At the moment I am working with my governors to recruit new staff.
Having been through the process of applying for jobs last year, I know what it’s like to try and sum myself up in a couple of pages of text. Now on the other side of the table, it’s remarkable how careful you have to be to monitor how you are judging candidates.
Obviously it’s vital that any application is grammatically correct and appropriately worded – especially as these individuals will be passing on these skills to our children – but each application needs to sell how the candidate will fit into our staff team, share our values and demonstrate commitment to the local community... all in two sides of A4.
You may have seen the report on our recent Ofsted inspection in the Pocklington Post. I’m proud of our school, and although we’re not yet where we need to be, I’m very pleased where we are on the journey. But it does still worry me that those who only see the overall judgement of ‘Requires Improvement’, or even read the full Ofsted document (which is available on our school’s website), will miss out on understanding the full richness of what makes our school the place it is.
Just like the applicants having to define themselves in two pages, our Ofsted report sums up the attitudes, aspirations, behaviours and rates of progress of nearly 250 pupils and 50 staff in a few sheets of A4. I don’t envy the job of an Ofsted inspector, as from this document judgements will be made by parents, the community and the Government.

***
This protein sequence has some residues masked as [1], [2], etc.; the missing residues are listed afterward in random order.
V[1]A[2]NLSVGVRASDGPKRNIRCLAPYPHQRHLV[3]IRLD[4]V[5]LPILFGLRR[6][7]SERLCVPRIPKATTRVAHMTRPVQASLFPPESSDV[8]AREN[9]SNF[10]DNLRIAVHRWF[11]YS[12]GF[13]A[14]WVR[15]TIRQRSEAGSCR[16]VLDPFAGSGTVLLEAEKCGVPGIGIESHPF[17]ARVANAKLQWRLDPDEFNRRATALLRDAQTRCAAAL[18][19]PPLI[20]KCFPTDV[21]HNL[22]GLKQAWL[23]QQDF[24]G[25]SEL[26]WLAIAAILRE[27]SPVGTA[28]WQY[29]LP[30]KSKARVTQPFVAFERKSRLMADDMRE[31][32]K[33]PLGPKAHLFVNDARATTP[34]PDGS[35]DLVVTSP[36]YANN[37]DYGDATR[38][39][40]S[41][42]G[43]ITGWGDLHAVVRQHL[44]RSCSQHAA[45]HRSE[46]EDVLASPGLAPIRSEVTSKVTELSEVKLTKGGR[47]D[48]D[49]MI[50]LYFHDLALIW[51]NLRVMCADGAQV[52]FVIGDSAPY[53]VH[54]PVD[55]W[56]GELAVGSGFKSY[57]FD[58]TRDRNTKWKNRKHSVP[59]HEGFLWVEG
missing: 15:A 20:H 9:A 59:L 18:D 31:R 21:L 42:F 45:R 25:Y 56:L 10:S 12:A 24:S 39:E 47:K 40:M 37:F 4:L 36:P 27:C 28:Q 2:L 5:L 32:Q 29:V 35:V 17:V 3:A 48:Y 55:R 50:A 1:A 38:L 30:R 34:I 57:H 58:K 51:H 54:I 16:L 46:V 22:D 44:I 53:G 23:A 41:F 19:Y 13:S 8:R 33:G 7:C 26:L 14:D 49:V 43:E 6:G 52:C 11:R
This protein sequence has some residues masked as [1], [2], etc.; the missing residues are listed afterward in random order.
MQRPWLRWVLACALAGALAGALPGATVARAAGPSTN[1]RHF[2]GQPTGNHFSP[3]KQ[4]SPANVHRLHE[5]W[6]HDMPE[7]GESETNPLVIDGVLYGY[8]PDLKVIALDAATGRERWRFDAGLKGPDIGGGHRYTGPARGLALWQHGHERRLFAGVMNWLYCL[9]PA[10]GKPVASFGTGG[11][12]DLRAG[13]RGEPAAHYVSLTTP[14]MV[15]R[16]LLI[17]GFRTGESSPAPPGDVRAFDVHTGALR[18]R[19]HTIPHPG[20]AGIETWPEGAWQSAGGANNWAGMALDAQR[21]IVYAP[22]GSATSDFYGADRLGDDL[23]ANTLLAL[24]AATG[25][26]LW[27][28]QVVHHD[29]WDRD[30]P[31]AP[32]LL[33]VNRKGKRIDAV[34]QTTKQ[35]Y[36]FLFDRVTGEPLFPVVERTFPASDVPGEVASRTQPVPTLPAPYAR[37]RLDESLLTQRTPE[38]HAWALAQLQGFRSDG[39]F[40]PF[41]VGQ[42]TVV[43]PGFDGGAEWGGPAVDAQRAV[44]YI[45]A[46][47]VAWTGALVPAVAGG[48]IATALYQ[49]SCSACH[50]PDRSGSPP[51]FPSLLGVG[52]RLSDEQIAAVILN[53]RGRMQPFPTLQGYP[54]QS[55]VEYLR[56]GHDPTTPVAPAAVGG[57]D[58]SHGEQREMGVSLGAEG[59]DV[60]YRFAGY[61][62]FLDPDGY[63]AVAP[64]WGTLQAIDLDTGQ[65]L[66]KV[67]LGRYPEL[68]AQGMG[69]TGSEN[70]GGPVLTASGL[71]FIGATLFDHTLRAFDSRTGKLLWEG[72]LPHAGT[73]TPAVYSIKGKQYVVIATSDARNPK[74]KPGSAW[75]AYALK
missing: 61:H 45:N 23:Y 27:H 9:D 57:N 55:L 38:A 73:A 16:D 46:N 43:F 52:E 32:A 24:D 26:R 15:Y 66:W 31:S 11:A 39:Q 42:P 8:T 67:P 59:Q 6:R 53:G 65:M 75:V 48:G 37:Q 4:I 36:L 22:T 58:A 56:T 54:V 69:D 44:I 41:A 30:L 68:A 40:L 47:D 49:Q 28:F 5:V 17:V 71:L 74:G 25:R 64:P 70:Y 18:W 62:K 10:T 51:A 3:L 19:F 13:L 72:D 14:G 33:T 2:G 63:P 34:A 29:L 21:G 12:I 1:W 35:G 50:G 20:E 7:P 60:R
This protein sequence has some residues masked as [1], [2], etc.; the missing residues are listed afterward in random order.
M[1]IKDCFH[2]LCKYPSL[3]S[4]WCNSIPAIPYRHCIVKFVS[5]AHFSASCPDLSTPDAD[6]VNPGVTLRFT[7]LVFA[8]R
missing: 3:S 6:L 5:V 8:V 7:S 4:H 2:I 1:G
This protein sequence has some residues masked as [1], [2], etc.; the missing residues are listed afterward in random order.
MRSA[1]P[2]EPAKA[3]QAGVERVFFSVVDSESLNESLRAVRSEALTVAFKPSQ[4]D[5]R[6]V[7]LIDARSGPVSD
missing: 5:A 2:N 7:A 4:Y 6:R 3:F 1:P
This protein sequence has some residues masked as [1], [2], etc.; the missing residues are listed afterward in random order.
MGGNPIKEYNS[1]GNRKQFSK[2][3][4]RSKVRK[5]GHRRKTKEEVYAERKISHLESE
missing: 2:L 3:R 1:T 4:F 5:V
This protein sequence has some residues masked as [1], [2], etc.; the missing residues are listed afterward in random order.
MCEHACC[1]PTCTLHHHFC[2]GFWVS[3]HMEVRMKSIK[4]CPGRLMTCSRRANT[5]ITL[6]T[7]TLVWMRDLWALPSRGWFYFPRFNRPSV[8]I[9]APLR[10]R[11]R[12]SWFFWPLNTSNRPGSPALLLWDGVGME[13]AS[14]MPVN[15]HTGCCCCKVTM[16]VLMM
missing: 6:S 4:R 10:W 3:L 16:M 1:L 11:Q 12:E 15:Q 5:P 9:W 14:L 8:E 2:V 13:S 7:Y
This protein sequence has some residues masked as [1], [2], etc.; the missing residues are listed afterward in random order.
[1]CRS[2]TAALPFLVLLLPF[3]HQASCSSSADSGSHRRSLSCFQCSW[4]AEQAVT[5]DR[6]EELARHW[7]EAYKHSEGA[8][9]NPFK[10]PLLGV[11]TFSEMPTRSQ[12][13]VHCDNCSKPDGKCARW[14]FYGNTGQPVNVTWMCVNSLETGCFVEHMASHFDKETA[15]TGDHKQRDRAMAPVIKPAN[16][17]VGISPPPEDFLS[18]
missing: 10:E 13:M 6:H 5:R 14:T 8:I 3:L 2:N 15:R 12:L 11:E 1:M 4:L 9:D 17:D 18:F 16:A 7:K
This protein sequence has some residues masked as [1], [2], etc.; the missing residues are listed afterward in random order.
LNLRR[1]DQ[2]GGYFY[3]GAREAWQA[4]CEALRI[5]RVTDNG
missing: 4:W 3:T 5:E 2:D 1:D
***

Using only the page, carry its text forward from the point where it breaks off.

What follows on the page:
What I’m not trying to say is that this is unfair. I’m going to go out on a limb, and probably alienate myself from a lot of teachers, when I say that I am in favour of Ofsted; I believe they have the best intentions in that they are impartial, highly trained and ultimately want each and every school to be the best it can be for the communities they serve. In my school’s particular case, I think our inspectors were fair and supportive and saw all the good we are doing.
I only hope that members of the community realise there is more to us – and more to every school – than what can be captured in black and white. We work very hard on making sure we include every child, share in every triumph whether that’s learning to swim 10 metres or whether you have passed grade 1 violin, teach tolerance, respect for authority and care for one another. A description on paper has its merits and its limits, so if you really want to understand something you have to experience it.
I’m looking forward to meeting the candidates we have shortlisted as I will be able to have a much fuller understanding of who they are and what they believe in than what they’ve been able to capture in writing; in the same way, look to the children every school works with to judge the effectiveness of a school – the can tell you more about the quality of education than a piece of paper ever can.